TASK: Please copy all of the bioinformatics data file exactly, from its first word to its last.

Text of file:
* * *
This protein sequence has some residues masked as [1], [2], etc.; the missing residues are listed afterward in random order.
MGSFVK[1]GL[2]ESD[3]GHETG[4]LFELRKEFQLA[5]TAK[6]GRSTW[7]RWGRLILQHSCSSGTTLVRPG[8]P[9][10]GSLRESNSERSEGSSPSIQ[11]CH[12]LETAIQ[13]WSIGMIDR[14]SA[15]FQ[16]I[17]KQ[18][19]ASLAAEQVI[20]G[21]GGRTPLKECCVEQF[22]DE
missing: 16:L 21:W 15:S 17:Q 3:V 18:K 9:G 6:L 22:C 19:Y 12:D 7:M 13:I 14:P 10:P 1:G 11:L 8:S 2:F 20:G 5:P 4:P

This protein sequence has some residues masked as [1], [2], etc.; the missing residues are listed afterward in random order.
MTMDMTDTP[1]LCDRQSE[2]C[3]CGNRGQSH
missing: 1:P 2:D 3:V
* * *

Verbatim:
This protein sequence has some residues masked as [1], [2], etc.; the missing residues are listed afterward in random order.
MGSFVK[1]GL[2]ESD[3]GHETG[4]LFELRKEFQLA[5]TAK[6]GRSTW[7]RWGRLILQHSCSSGTTLVRPG[8]P[9][10]GSLRESNSERSEGSSPSIQ[11]CH[12]LETAIQ[13]WSIGMIDR[14]SA[15]FQ[16]I[17]KQ[18][19]ASLAAEQVI[20]G[21]GGRTPLKECCVEQF[22]DE
missing: 16:L 21:W 15:S 17:Q 3:V 18:K 9:G 6:L 22:C 19:Y 12:D 7:M 13:I 14:P 10:P 1:G 11:L 8:S 2:F 20:G 5:P 4:P

This protein sequence has some residues masked as [1], [2], etc.; the missing residues are listed afterward in random order.
MTMDMTDTP[1]LCDRQSE[2]C[3]CGNRGQSH
missing: 1:P 2:D 3:V